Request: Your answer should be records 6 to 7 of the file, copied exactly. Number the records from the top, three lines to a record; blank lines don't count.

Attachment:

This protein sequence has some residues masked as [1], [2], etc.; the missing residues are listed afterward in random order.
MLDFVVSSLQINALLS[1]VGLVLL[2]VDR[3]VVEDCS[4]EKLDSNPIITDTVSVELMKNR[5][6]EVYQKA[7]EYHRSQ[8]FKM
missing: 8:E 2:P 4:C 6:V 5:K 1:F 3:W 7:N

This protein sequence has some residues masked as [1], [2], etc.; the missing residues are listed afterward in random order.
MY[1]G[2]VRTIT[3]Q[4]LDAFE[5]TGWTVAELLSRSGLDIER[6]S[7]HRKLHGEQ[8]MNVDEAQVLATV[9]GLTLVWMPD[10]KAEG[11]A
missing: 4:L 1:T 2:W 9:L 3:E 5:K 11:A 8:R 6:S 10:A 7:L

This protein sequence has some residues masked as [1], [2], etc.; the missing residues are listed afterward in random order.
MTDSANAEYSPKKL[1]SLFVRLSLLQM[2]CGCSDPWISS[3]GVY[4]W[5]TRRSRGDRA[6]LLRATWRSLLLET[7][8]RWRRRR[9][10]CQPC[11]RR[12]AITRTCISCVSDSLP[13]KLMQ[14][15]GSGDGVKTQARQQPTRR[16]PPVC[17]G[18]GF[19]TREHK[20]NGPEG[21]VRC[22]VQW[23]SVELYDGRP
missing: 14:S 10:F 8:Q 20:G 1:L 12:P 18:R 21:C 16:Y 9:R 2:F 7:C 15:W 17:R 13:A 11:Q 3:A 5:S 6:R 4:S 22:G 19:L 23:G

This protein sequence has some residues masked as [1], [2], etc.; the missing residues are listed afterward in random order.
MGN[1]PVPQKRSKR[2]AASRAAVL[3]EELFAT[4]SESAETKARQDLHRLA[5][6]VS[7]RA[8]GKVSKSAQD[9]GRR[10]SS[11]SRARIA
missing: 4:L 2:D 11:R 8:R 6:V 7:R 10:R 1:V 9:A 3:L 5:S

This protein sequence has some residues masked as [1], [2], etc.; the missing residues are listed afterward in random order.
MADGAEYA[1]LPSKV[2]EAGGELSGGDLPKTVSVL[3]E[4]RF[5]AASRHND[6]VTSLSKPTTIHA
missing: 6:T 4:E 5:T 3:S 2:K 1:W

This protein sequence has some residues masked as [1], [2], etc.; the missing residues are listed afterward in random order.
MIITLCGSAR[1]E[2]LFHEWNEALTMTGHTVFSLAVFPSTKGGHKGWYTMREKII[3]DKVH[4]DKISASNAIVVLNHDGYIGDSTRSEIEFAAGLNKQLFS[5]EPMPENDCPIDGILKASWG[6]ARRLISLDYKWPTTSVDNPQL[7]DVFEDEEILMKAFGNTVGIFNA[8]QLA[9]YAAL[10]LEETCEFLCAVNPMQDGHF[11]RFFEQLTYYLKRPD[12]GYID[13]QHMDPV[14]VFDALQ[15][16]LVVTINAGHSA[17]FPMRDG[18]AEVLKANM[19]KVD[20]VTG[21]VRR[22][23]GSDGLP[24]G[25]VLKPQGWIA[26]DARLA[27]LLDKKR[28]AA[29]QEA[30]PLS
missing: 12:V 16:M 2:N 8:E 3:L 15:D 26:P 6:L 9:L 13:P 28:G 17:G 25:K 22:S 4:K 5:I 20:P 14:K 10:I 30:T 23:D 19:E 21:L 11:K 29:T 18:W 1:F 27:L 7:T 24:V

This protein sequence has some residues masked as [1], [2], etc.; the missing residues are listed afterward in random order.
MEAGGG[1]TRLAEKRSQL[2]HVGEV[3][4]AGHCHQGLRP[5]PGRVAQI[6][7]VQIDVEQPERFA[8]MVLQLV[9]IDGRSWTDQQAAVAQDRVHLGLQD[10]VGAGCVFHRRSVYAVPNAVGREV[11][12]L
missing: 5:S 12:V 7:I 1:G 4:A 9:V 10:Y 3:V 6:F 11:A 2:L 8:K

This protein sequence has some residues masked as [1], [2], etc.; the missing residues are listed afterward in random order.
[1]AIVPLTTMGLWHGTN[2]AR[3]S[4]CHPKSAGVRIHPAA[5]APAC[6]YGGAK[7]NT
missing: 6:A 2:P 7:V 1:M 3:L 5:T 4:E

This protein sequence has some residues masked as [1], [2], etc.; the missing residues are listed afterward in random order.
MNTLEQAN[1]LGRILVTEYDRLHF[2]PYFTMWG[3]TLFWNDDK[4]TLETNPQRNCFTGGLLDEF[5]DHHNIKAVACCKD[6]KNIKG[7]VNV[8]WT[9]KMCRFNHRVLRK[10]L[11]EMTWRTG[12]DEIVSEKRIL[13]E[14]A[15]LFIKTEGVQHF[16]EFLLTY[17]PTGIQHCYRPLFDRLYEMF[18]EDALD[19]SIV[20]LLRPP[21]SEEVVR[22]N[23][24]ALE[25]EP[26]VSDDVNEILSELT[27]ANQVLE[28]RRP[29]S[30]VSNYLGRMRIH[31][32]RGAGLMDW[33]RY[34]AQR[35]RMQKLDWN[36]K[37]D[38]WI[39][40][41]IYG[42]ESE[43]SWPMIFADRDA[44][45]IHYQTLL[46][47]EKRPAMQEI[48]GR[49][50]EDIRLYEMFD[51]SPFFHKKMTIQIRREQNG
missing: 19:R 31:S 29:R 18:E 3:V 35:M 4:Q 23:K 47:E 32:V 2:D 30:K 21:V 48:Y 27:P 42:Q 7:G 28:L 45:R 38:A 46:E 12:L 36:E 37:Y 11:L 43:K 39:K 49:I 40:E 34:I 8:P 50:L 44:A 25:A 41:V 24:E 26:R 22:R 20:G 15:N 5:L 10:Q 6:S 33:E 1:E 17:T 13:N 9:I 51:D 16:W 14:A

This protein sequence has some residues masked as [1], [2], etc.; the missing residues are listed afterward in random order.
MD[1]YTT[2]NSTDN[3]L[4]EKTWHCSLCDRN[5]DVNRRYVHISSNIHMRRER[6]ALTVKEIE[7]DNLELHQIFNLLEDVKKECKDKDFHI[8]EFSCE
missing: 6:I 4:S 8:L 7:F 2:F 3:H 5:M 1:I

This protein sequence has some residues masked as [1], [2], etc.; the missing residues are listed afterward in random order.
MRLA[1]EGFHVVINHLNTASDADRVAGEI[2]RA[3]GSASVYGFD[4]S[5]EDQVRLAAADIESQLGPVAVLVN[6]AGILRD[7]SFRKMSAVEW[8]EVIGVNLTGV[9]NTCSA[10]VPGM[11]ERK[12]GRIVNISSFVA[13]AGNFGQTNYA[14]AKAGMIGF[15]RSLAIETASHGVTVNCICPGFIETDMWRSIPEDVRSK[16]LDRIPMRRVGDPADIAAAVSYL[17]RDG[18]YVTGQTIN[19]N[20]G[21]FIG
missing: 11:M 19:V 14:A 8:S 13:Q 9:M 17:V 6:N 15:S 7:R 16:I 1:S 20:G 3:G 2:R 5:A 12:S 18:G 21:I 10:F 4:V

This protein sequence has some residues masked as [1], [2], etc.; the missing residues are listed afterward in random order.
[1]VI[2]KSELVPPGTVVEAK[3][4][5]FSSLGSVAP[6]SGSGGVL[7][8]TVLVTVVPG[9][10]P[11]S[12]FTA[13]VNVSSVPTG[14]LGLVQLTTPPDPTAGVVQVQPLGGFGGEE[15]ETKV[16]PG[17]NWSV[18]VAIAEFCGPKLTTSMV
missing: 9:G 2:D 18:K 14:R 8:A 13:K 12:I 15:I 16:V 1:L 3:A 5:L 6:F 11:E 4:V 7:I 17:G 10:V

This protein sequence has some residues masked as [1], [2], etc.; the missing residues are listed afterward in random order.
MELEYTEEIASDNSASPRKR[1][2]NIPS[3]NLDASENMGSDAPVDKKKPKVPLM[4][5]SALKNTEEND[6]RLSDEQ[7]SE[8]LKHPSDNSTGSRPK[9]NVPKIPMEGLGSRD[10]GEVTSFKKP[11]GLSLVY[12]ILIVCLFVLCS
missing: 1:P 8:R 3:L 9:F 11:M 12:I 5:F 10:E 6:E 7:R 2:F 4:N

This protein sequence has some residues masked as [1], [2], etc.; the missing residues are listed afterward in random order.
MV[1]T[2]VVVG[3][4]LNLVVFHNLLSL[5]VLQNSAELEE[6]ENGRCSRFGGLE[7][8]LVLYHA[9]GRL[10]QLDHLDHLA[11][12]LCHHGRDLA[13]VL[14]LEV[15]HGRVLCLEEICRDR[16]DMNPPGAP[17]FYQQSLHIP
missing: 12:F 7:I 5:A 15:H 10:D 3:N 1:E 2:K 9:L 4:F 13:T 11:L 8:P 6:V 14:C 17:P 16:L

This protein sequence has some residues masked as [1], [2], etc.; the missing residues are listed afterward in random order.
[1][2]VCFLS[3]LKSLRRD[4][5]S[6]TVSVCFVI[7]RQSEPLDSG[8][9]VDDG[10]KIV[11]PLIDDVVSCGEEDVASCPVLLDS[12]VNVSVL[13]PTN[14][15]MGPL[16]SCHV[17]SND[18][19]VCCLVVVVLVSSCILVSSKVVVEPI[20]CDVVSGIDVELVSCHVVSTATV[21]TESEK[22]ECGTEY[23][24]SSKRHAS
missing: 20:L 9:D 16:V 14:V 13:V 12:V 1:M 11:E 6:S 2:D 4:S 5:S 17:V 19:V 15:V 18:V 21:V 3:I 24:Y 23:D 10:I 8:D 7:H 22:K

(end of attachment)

This protein sequence has some residues masked as [1], [2], etc.; the missing residues are listed afterward in random order.
MIITLCGSAR[1]E[2]LFHEWNEALTMTGHTVFSLAVFPSTKGGHKGWYTMREKII[3]DKVH[4]DKISASNAIVVLNHDGYIGDSTRSEIEFAAGLNKQLFS[5]EPMPENDCPIDGILKASWG[6]ARRLISLDYKWPTTSVDNPQL[7]DVFEDEEILMKAFGNTVGIFNA[8]QLA[9]YAAL[10]LEETCEFLCAVNPMQDGHF[11]RFFEQLTYYLKRPD[12]GYID[13]QHMDPV[14]VFDALQ[15][16]LVVTINAGHSA[17]FPMRDG[18]AEVLKANM[19]KVD[20]VTG[21]VRR[22][23]GSDGLP[24]G[25]VLKPQGWIA[26]DARLA[27]LLDKKR[28]AA[29]QEA[30]PLS
missing: 12:V 16:M 2:N 8:E 3:L 15:D 26:P 6:L 9:L 13:P 28:G 17:G 25:K 22:S 4:K 5:I 20:P 14:K 10:I 30:T 23:D 19:E 21:L 11:K 29:T 18:W 1:F 27:L 7:T 24:V

This protein sequence has some residues masked as [1], [2], etc.; the missing residues are listed afterward in random order.
MEAGGG[1]TRLAEKRSQL[2]HVGEV[3][4]AGHCHQGLRP[5]PGRVAQI[6][7]VQIDVEQPERFA[8]MVLQLV[9]IDGRSWTDQQAAVAQDRVHLGLQD[10]VGAGCVFHRRSVYAVPNAVGREV[11][12]L
missing: 5:S 12:V 7:I 1:G 4:A 9:V 10:Y 3:V 6:F 11:A 2:L 8:K